It is a really enjoyable read and is applicable for almost anyone interested in helping others across national borders. If I ever get the chance to teach an introduction to development economics class at an undergraduate level, I would seriously consider crafting a curriculum around this book. For those interested, the book also includes a list of references to the papers that inform the various dialogues throughout the book.
And (SPOILER ALERT) Bruce recently wrote about The Flaw in Fair Trade on his blog. But I suggest reading the book.
Over the past week there has been an interesting debate between activists and academics in the comments section of this article, entitled 10 Reasons Fair Trade Coffee Doesn’t Work by Bruce Wydick.
As the title of the piece hints, Bruce isn’t the biggest fan of Fair Trade coffee. As you can probably imagine, this opinion is not generally accepted. One commenter, Dean’s Beans Organic Coffee Company, (perhaps sarcastically), invites Bruce (who is releasing a book on the global coffee industry) to “see what real fair trade looks like”. Wydick responds,
Thanks for your reply, and it is a great illustration of why we need to do serious academic research and not rely on observations and anecdotes. The differences you observe may partly be caused by membership in a fair trade cooperative. More likely they are due to a selection bias where villages and groups of people who are well-organized and forward thinking do things like join fair trade coops. In other words, many of the differences we observe in communities are due to causal factors other than the program. The reason we do serious research rather than rely on anecdotes and stories is to separate what appears to be true from what is true, on average. There are a number of ways to statistically separate and identify causal effects that researchers to find out what true impacts are. (If you want to explore these, I would suggest with Poor Economics, by Esther Duflo and Abhijit Banerjee as a start.) What is true, on average, and corroborated by paper after paper is that fair trade coffee has minuscule impacts compared to other worthy types of development programs, and it is sad because many people as yourself are unaware of how poorly fair trade coffee performs as an approach to free people from poverty.
This was responded to with misunderstanding and naiveté. Wydick goes on to clarify,
Appreciate the comments people have posted on the article, and I want to respond to a few more of them.
Several people have downplayed the results of “academic studies” in favor of hearing individual voices of producers and others involved with fair trade. When evaluating the merits of a program or an issue, individual voices are important, but not as conclusive as rigorous research that seeks to find the “average” of what the voices (and data) are saying. For example, if any of us had a child who was suffering from a rare form of cancer, we would make our treatment choice based on the evidence the best academic research gives in an evaluation of each type of treatment. And we clearly wouldn’t base such a critical decision on how a certain individual felt who had had the treatment, or, especially, the opinions of those in the pharmaceutical companies who sell the drug, who of course have a conflict of interest in how the treatment is perceived by the public. Development interventions are just as serious as cancer treatments because we are dealing with the lives and livelihoods of people often living very close to subsistence, where bad interventions can prove very costly. They have to be rigorously evaluated to see if their claims hold up.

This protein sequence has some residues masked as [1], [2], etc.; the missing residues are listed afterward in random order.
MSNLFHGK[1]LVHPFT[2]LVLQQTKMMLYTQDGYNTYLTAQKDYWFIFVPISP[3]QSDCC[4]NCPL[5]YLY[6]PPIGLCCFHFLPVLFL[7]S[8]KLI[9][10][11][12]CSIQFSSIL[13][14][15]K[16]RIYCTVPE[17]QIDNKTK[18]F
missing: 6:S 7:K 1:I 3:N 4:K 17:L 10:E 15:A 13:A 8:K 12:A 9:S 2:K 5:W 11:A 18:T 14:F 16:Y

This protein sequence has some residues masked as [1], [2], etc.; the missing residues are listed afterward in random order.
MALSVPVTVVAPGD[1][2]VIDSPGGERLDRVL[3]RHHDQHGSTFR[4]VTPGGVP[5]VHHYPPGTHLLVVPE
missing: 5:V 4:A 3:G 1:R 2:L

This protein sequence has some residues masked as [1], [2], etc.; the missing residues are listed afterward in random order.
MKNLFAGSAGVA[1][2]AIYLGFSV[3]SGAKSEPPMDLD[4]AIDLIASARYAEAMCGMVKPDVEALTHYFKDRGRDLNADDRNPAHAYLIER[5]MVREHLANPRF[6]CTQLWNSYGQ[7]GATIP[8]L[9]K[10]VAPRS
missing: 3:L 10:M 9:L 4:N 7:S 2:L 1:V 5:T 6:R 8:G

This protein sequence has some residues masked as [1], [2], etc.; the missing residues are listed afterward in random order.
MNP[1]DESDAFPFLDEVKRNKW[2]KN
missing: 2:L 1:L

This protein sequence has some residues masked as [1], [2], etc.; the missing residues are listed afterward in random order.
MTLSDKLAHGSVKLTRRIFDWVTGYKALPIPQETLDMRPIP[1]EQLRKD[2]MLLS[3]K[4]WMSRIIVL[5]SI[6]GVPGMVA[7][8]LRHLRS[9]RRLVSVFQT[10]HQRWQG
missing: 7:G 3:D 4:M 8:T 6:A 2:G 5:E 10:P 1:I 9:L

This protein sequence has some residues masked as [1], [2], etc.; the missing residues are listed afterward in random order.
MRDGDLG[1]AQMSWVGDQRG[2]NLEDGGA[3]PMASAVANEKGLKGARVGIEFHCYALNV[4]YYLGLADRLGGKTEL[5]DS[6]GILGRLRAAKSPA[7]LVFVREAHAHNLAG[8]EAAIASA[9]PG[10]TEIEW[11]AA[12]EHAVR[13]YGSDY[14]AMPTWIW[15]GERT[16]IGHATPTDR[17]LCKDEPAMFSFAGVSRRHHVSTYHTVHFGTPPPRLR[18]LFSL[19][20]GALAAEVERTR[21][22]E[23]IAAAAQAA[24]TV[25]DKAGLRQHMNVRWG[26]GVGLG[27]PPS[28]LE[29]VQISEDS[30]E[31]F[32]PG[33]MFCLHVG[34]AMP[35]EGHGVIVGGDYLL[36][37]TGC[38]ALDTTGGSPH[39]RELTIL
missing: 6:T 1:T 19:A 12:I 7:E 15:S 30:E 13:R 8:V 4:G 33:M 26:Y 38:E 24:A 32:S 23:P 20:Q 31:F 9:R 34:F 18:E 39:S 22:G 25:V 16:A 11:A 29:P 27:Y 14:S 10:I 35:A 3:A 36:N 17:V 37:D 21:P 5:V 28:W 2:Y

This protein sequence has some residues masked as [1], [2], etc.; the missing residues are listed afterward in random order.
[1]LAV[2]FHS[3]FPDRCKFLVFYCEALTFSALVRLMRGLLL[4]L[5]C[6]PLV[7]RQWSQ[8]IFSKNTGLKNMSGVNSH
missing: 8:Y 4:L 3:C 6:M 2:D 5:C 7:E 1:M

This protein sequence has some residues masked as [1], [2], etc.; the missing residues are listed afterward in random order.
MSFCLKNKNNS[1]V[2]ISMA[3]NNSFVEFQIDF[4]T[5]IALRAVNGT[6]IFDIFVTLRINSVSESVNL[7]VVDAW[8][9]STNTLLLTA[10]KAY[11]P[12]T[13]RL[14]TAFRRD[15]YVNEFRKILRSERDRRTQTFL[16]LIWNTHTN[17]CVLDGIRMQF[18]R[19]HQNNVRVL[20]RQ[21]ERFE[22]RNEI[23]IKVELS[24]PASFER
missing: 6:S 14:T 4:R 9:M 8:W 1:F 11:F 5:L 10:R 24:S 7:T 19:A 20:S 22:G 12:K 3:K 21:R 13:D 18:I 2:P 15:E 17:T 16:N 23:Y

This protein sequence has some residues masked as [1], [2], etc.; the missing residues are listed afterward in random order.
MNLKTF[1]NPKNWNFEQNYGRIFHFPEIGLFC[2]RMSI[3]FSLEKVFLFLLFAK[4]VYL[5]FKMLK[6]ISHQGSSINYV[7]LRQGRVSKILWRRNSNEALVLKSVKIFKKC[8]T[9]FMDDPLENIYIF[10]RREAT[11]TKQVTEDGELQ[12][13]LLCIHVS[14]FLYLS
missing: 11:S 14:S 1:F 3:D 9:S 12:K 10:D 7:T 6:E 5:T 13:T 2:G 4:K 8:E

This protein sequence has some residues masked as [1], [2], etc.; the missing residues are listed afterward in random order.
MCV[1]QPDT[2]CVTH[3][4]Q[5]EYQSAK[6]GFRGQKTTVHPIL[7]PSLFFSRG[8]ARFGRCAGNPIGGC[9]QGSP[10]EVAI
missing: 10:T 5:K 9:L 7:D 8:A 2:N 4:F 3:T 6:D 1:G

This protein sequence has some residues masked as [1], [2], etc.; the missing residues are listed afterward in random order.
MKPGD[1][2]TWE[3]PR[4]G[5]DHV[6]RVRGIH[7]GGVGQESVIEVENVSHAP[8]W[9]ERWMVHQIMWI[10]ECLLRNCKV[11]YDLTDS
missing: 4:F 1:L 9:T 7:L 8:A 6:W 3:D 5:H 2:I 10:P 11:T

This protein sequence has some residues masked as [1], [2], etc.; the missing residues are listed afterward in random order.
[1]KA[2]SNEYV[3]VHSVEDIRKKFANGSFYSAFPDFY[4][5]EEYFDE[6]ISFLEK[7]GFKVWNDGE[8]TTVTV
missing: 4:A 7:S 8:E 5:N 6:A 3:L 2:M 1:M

Academics are kind of in this referee role in a number of areas, and many people do not like their findings. They may conflict with strongly held prior beliefs, identities, and institutions in which they have a personal investment. The case of global warming is another example where academics clearly show a consensus about its existence and causes. Yet there are many who feel comfortable countering the evidence presented in a high-quality study in the journal Science with “how darn cold it was in Chicago last week.” Others will deny global warming because they don’t want to change their habits, and so denying that it exists justifies inaction.
In the case of fair trade coffee, the central purpose of the system is to increase the income of impoverished coffee growers. This is an effort entered into with the best of motives. But research overwhelmingly shows it does not do this well, if at all. Since this is the case, rather than take a defensive posture toward the findings of academic studies, it would be refreshing to see the fair trade coffee industry begin to act more constructively and begin to correct the flaws in the system.